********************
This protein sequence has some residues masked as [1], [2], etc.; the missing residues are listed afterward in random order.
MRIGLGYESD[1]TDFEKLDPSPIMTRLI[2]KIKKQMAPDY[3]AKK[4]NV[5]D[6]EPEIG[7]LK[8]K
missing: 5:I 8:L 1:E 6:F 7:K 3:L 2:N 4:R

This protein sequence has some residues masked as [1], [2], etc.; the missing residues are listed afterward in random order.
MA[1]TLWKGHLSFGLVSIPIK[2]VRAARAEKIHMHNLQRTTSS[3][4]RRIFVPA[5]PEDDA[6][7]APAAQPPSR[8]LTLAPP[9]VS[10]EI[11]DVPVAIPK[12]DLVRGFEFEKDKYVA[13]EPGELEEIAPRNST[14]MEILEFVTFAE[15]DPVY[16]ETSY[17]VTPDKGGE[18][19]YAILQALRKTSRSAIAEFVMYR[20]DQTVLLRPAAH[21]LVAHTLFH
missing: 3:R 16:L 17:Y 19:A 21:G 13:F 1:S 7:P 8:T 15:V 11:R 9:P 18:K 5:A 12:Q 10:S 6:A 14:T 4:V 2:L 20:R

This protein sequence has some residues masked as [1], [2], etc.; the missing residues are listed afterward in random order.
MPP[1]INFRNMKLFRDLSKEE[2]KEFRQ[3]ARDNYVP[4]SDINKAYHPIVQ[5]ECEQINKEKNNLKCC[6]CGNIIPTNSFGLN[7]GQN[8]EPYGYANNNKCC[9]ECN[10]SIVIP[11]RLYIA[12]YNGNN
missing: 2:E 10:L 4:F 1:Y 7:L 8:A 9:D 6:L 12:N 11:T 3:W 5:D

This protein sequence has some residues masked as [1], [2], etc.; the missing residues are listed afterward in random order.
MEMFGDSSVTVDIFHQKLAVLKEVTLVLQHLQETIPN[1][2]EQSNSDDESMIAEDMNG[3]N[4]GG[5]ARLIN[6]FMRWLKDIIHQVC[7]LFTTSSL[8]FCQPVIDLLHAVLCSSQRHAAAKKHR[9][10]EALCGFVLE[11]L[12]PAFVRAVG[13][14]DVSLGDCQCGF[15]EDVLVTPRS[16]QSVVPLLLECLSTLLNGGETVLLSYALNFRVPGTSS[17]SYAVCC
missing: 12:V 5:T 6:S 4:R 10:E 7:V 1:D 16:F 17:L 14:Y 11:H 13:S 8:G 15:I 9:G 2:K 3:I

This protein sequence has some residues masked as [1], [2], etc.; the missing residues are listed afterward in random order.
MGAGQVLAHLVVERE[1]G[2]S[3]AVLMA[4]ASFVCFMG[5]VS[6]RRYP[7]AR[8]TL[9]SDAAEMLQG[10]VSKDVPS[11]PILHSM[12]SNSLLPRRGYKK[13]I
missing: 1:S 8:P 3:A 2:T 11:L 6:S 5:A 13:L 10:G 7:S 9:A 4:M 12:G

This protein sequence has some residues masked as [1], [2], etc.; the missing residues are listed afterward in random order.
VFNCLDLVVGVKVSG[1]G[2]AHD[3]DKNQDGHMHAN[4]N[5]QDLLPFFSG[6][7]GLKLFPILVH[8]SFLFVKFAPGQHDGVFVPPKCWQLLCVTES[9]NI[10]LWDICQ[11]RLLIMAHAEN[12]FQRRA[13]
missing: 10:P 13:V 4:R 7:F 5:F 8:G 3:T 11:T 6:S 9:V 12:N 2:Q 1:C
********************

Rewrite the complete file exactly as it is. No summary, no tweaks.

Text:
This protein sequence has some residues masked as [1], [2], etc.; the missing residues are listed afterward in random order.
MRIGLGYESD[1]TDFEKLDPSPIMTRLI[2]KIKKQMAPDY[3]AKK[4]NV[5]D[6]EPEIG[7]LK[8]K
missing: 5:I 8:L 1:E 6:F 7:K 3:L 2:N 4:R

This protein sequence has some residues masked as [1], [2], etc.; the missing residues are listed afterward in random order.
MA[1]TLWKGHLSFGLVSIPIK[2]VRAARAEKIHMHNLQRTTSS[3][4]RRIFVPA[5]PEDDA[6][7]APAAQPPSR[8]LTLAPP[9]VS[10]EI[11]DVPVAIPK[12]DLVRGFEFEKDKYVA[13]EPGELEEIAPRNST[14]MEILEFVTFAE[15]DPVY[16]ETSY[17]VTPDKGGE[18][19]YAILQALRKTSRSAIAEFVMYR[20]DQTVLLRPAAH[21]LVAHTLFH
missing: 3:R 16:L 17:Y 19:A 21:G 13:F 1:S 7:P 8:T 15:V 11:R 9:P 18:K 5:A 12:Q 10:S 6:A 14:T 4:V 2:L 20:R

This protein sequence has some residues masked as [1], [2], etc.; the missing residues are listed afterward in random order.
MPP[1]INFRNMKLFRDLSKEE[2]KEFRQ[3]ARDNYVP[4]SDINKAYHPIVQ[5]ECEQINKEKNNLKCC[6]CGNIIPTNSFGLN[7]GQN[8]EPYGYANNNKCC[9]ECN[10]SIVIP[11]RLYIA[12]YNGNN
missing: 2:E 10:L 4:F 1:Y 7:L 8:A 9:D 6:L 12:N 11:T 3:W 5:D

This protein sequence has some residues masked as [1], [2], etc.; the missing residues are listed afterward in random order.
MEMFGDSSVTVDIFHQKLAVLKEVTLVLQHLQETIPN[1][2]EQSNSDDESMIAEDMNG[3]N[4]GG[5]ARLIN[6]FMRWLKDIIHQVC[7]LFTTSSL[8]FCQPVIDLLHAVLCSSQRHAAAKKHR[9][10]EALCGFVLE[11]L[12]PAFVRAVG[13][14]DVSLGDCQCGF[15]EDVLVTPRS[16]QSVVPLLLECLSTLLNGGETVLLSYALNFRVPGTSS[17]SYAVCC
missing: 12:V 5:T 6:S 4:R 10:E 7:V 1:D 16:F 17:L 14:Y 11:H 13:S 8:G 15:I 9:G 2:K 3:I

This protein sequence has some residues masked as [1], [2], etc.; the missing residues are listed afterward in random order.
MGAGQVLAHLVVERE[1]G[2]S[3]AVLMA[4]ASFVCFMG[5]VS[6]RRYP[7]AR[8]TL[9]SDAAEMLQG[10]VSKDVPS[11]PILHSM[12]SNSLLPRRGYKK[13]I
missing: 1:S 8:P 3:A 2:T 11:L 6:S 5:A 13:L 10:G 7:S 9:A 4:M 12:G

This protein sequence has some residues masked as [1], [2], etc.; the missing residues are listed afterward in random order.
VFNCLDLVVGVKVSG[1]G[2]AHD[3]DKNQDGHMHAN[4]N[5]QDLLPFFSG[6][7]GLKLFPILVH[8]SFLFVKFAPGQHDGVFVPPKCWQLLCVTES[9]NI[10]LWDICQ[11]RLLIMAHAEN[12]FQRRA[13]
missing: 10:P 13:V 4:R 7:F 5:F 8:G 3:T 11:T 6:S 9:V 12:N 2:Q 1:C